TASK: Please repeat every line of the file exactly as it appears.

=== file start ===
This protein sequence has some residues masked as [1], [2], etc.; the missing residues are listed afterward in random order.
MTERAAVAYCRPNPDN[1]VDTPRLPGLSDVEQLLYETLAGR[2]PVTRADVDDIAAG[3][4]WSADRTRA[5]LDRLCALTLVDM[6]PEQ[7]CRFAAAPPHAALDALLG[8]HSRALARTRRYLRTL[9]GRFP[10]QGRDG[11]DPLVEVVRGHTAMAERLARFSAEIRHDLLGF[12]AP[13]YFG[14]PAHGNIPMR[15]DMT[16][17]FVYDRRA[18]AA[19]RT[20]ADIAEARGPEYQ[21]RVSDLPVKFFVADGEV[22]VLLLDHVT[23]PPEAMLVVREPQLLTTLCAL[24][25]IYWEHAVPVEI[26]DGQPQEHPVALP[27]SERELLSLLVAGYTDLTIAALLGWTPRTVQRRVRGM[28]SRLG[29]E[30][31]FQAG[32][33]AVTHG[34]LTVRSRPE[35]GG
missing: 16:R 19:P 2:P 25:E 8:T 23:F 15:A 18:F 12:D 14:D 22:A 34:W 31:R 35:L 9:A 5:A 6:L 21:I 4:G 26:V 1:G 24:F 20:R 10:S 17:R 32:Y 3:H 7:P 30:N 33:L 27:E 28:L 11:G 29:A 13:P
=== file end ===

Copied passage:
This protein sequence has some residues masked as [1], [2], etc.; the missing residues are listed afterward in random order.
MTERAAVAYCRPNPDN[1]VDTPRLPGLSDVEQLLYETLAGR[2]PVTRADVDDIAAG[3][4]WSADRTRA[5]LDRLCALTLVDM[6]PEQ[7]CRFAAAPPHAALDALLG[8]HSRALARTRRYLRTL[9]GRFP[10]QGRDG[11]DPLVEVVRGHTAMAERLARFSAEIRHDLLGF[12]AP[13]YFG[14]PAHGNIPMR[15]DMT[16][17]FVYDRRA[18]AA[19]RT[20]ADIAEARGPEYQ[21]RVSDLPVKFFVADGEV[22]VLLLDHVT[23]PPEAMLVVREPQLLTTLCAL[24][25]IYWEHAVPVEI[26]DGQPQEHPVALP[27]SERELLSLLVAGYTDLTIAALLGWTPRTVQRRVRGM[28]SRLG[29]E[30][31]FQAG[32][33]AVTHG[34]LTVRSRPE[35]GG
missing: 16:R 19:P 2:P 25:E 8:T 23:F 15:A 18:F 12:D 14:D 22:A 34:W 31:R 35:L 9:A 5:A 6:L 21:I 4:G 26:V 1:G 24:F 20:R 10:S 17:R 32:Y 3:H 7:P 30:N 33:L 27:E 28:L 11:G 29:A 13:P